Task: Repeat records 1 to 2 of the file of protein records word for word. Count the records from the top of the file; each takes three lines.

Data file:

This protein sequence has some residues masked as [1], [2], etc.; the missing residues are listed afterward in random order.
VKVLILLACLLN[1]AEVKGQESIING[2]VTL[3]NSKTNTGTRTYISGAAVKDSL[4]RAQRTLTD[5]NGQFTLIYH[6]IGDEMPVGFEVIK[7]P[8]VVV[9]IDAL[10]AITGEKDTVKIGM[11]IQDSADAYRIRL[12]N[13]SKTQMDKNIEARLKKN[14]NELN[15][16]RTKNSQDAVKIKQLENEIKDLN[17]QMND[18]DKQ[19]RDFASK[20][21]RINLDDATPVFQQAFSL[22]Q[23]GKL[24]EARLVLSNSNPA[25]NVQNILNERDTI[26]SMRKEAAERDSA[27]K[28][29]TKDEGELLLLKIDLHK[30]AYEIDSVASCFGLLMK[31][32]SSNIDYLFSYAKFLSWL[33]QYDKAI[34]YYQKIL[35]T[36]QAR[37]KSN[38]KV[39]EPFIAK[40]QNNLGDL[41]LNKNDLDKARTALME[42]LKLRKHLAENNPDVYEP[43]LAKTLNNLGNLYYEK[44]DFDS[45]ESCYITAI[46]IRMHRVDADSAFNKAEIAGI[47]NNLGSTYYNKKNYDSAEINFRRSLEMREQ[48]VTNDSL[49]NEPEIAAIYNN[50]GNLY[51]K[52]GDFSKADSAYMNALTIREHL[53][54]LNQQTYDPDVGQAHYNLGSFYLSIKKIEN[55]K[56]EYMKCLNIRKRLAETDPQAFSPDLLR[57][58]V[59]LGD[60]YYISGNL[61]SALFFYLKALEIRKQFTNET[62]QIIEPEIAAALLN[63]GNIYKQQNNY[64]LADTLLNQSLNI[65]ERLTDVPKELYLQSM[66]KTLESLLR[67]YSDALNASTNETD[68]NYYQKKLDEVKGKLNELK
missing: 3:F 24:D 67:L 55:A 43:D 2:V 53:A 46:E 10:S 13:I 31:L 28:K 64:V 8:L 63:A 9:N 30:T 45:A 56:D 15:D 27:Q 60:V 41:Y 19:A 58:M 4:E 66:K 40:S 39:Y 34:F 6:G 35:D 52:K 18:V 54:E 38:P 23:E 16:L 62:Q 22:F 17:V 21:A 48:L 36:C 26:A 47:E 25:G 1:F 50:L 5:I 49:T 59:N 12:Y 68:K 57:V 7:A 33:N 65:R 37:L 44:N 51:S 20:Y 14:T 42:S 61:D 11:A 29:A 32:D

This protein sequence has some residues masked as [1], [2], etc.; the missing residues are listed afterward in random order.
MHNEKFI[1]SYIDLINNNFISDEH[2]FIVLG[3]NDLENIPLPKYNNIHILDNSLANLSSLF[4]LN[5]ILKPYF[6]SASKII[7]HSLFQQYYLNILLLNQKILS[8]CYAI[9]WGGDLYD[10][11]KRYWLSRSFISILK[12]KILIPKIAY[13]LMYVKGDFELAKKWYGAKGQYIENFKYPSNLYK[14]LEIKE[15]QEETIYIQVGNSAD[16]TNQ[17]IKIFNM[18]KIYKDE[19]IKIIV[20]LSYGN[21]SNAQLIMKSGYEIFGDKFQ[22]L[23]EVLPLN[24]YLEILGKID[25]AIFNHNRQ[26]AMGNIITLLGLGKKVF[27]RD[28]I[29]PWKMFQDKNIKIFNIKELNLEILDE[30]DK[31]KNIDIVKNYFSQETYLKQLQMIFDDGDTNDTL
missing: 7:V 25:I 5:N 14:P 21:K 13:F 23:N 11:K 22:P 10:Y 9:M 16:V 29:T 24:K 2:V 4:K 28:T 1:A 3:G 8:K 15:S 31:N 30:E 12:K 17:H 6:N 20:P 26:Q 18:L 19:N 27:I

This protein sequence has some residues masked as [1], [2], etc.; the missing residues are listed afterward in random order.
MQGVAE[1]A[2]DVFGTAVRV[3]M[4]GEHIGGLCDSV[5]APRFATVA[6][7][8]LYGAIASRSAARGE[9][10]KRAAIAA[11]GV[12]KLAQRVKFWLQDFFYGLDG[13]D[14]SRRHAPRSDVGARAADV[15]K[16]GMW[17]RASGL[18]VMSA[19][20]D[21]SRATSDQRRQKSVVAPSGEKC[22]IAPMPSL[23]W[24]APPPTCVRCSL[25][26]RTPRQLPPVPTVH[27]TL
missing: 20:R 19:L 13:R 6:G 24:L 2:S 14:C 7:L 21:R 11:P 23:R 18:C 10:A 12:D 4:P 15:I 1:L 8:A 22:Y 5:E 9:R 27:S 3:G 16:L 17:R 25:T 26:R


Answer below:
This protein sequence has some residues masked as [1], [2], etc.; the missing residues are listed afterward in random order.
VKVLILLACLLN[1]AEVKGQESIING[2]VTL[3]NSKTNTGTRTYISGAAVKDSL[4]RAQRTLTD[5]NGQFTLIYH[6]IGDEMPVGFEVIK[7]P[8]VVV[9]IDAL[10]AITGEKDTVKIGM[11]IQDSADAYRIRL[12]N[13]SKTQMDKNIEARLKKN[14]NELN[15][16]RTKNSQDAVKIKQLENEIKDLN[17]QMND[18]DKQ[19]RDFASK[20][21]RINLDDATPVFQQAFSL[22]Q[23]GKL[24]EARLVLSNSNPA[25]NVQNILNERDTI[26]SMRKEAAERDSA[27]K[28][29]TKDEGELLLLKIDLHK[30]AYEIDSVASCFGLLMK[31][32]SSNIDYLFSYAKFLSWL[33]QYDKAI[34]YYQKIL[35]T[36]QAR[37]KSN[38]KV[39]EPFIAK[40]QNNLGDL[41]LNKNDLDKARTALME[42]LKLRKHLAENNPDVYEP[43]LAKTLNNLGNLYYEK[44]DFDS[45]ESCYITAI[46]IRMHRVDADSAFNKAEIAGI[47]NNLGSTYYNKKNYDSAEINFRRSLEMREQ[48]VTNDSL[49]NEPEIAAIYNN[50]GNLY[51]K[52]GDFSKADSAYMNALTIREHL[53][54]LNQQTYDPDVGQAHYNLGSFYLSIKKIEN[55]K[56]EYMKCLNIRKRLAETDPQAFSPDLLR[57][58]V[59]LGD[60]YYISGNL[61]SALFFYLKALEIRKQFTNET[62]QIIEPEIAAALLN[63]GNIYKQQNNY[64]LADTLLNQSLNI[65]ERLTDVPKELYLQSM[66]KTLESLLR[67]YSDALNASTNETD[68]NYYQKKLDEVKGKLNELK
missing: 3:F 24:D 67:L 55:A 43:D 2:V 53:A 46:E 10:S 13:I 31:L 28:K 64:V 8:L 63:A 9:N 30:T 45:A 56:D 15:D 27:Q 60:V 41:Y 19:A 58:M 4:E 66:K 40:S 39:Y 34:F 6:G 35:D 52:K 18:V 54:E 38:P 23:E 16:L 62:Q 22:F 17:V 21:A 48:L 36:C 26:A 47:E 25:G 1:F 50:L 5:I 49:T 59:N 12:Y 68:K 57:V 7:A 33:N 65:R 37:L 44:N 51:S 20:Y 14:T 42:S 61:D 11:A 29:A 32:D

This protein sequence has some residues masked as [1], [2], etc.; the missing residues are listed afterward in random order.
MHNEKFI[1]SYIDLINNNFISDEH[2]FIVLG[3]NDLENIPLPKYNNIHILDNSLANLSSLF[4]LN[5]ILKPYF[6]SASKII[7]HSLFQQYYLNILLLNQKILS[8]CYAI[9]WGGDLYD[10][11]KRYWLSRSFISILK[12]KILIPKIAY[13]LMYVKGDFELAKKWYGAKGQYIENFKYPSNLYK[14]LEIKE[15]QEETIYIQVGNSAD[16]TNQ[17]IKIFNM[18]KIYKDE[19]IKIIV[20]LSYGN[21]SNAQLIMKSGYEIFGDKFQ[22]L[23]EVLPLN[24]YLEILGKID[25]AIFNHNRQ[26]AMGNIITLLGLGKKVF[27]RD[28]I[29]PWKMFQDKNIKIFNIKELNLEILDE[30]DK[31]KNIDIVKNYFSQETYLKQLQMIFDDGDTNDTL
missing: 7:V 25:I 5:N 14:P 21:K 13:F 23:N 11:K 22:P 10:Y 9:M 16:V 29:T 24:K 2:V 4:K 28:T 1:A 3:G 8:K 15:S 31:N 30:E 12:K 17:H 6:N 20:P 26:Q 18:L 19:N 27:I